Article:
From burgers to sausages, plant-based meat options are trending well among military consumers, according to the Defense Commissary Agency’s director of sales.
“Many commissaries have long sold vegetarian and plant-based meat products in keeping with consumer demand,” said Tracie Russ. “However, the demand has grown for more of these options, and so we’ve expanded offerings in our worldwide network of stores.”
New additions to the inventory wearing the “Beyond Meat” product label include burgers, brat-style and Italian sausages, and ground beef. As these items have grown in popularity, many commissaries are cross-merchandising wherever possible to give them more exposure.
Plant-based options in commissaries fall in line with what’s offered in the grocery/retail industry at large, where alternative meats are trending high, especially with Millennials (born 1981-1996) and Gen. Xers (born 1965-1980), according to a Nov. 1 Progressive Grocer article.
As the popularity of these new products began to soar, DeCA’s sales category management team recognized the trend and added Beyond Meat to the commissary stock assortment, said Darrell Clary, the agency’s category manager for meat and seafood.
“The demand for these products is through the roof,” Clary said. “Whether it’s for health, convenience or taste, our patrons have demonstrated they want plant-based meat. We are definitely looking at expanding our inventory to match what our patrons want.”
Plant-based meat provides patrons an increased ability to meet health, fitness and better lifestyle goals while also tasting similar to their animal protein counterparts, according to DeCA Health and Wellness Program Manager Deborah Harris.
“With an increased focus on the benefit of protein in the diet, plant sources have shown they can help meet those needs as well as offer a different nutritional profile than animal sources,” Harris said. “For example, plant-based protein sources also provide fiber, which most Americans lack in their diets.
“Per the Dietary Guidelines for Americans, a healthy eating pattern is one in which nutrient needs are met with a variety of foods from a variety of sources,” she further noted. “It’s exciting to see that the commissary is working diligently to increase offerings to meet the multitude of lifestyle and dietary preferences of our military community while saving our patrons money in the process.”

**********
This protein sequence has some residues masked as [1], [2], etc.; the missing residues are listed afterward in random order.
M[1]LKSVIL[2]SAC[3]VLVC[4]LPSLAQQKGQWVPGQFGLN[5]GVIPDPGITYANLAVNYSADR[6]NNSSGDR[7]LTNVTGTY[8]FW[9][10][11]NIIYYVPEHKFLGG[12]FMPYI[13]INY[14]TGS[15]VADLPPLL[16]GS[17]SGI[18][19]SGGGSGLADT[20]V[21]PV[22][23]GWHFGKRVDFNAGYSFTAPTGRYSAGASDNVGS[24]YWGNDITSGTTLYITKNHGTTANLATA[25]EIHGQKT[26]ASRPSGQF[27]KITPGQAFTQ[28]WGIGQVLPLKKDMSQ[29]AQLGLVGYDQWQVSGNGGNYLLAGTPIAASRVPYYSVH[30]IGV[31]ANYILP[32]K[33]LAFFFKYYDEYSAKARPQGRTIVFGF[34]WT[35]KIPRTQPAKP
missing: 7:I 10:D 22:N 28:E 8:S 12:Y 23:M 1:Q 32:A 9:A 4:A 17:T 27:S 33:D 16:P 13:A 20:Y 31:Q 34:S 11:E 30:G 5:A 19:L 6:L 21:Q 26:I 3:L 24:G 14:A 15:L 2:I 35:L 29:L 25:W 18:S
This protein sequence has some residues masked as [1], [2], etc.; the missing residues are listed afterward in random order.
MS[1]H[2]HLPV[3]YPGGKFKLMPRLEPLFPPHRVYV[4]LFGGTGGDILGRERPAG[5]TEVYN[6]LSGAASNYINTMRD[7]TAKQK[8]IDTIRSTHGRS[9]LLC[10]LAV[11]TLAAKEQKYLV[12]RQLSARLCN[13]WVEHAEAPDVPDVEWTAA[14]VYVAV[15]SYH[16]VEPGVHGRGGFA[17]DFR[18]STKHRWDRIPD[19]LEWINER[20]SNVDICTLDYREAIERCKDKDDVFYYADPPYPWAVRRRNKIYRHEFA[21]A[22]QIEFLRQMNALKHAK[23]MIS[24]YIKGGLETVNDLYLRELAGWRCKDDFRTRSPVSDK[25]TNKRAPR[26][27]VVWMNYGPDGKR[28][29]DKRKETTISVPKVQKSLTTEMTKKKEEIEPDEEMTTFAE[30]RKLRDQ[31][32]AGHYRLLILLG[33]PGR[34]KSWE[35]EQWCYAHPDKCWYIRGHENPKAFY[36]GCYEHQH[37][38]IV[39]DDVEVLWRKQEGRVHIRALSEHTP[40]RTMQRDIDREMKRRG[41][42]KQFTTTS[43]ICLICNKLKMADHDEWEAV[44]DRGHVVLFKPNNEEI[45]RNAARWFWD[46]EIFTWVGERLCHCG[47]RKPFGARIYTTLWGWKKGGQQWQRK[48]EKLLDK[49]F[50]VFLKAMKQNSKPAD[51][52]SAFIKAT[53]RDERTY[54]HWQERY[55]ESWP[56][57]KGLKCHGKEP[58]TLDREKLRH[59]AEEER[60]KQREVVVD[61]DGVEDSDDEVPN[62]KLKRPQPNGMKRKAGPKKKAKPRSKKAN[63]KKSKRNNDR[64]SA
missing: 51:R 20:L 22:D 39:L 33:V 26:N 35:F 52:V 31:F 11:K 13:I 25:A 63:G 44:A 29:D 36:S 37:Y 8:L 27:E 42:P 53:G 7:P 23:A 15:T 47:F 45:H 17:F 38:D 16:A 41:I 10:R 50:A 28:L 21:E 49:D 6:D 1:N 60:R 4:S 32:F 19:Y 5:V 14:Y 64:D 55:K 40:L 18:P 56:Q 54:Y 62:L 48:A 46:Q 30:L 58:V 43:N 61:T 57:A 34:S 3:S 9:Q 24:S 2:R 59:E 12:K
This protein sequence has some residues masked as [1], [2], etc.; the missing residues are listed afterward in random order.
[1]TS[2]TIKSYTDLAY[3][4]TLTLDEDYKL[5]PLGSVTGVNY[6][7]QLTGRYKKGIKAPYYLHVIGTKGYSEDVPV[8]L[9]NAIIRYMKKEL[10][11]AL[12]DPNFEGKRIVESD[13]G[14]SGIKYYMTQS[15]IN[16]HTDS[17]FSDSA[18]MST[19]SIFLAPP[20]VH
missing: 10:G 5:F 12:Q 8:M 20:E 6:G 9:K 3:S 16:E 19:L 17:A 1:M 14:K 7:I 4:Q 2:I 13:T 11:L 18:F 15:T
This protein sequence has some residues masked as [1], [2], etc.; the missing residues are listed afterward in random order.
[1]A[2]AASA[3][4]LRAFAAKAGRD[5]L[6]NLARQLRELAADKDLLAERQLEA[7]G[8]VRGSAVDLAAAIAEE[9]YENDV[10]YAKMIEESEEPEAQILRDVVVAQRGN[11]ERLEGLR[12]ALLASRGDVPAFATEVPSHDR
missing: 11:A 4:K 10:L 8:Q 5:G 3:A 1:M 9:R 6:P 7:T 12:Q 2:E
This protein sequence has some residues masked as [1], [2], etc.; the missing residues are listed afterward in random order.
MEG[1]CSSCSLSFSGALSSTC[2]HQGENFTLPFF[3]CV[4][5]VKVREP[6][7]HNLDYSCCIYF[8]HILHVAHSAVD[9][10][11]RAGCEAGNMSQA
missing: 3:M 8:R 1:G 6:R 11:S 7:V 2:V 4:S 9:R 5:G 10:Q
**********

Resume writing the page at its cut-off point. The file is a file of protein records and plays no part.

The dietary and lifestyle attributes of the four Beyond Meat plant-based options sold in commissaries include: certified kosher; vegan; non-GMO verified; soy or gluten free; 20 grams of plant protein per serving; 25 percent less saturated fat than ground beef; and cholesterol-free
Once DeCA’s sales team added the new plant-based meat to its stock assortment, the agency spread the news about the products’ availability to all its commissaries, said Andrea Coyle, store operations perishable team member.
“Every month we are seeing double-digit increases in sales,” Coyle said. “The plant-based products are in very high demand and our stores are excited to be able to offer this stock assortment to their shoppers.”
Commissaries provide a military benefit, saving authorized patrons thousands of dollars annually on their purchases compared to similar products at commercial retailers. The discounted prices include a 5-percent surcharge, which covers the costs of building new commissaries and modernizing existing ones. A core military family support element and a valued part of military pay and benefits, commissaries contribute to family readiness, enhance the quality of life for America’s military and their families, and help recruit and retain the best and brightest men and women to serve their country.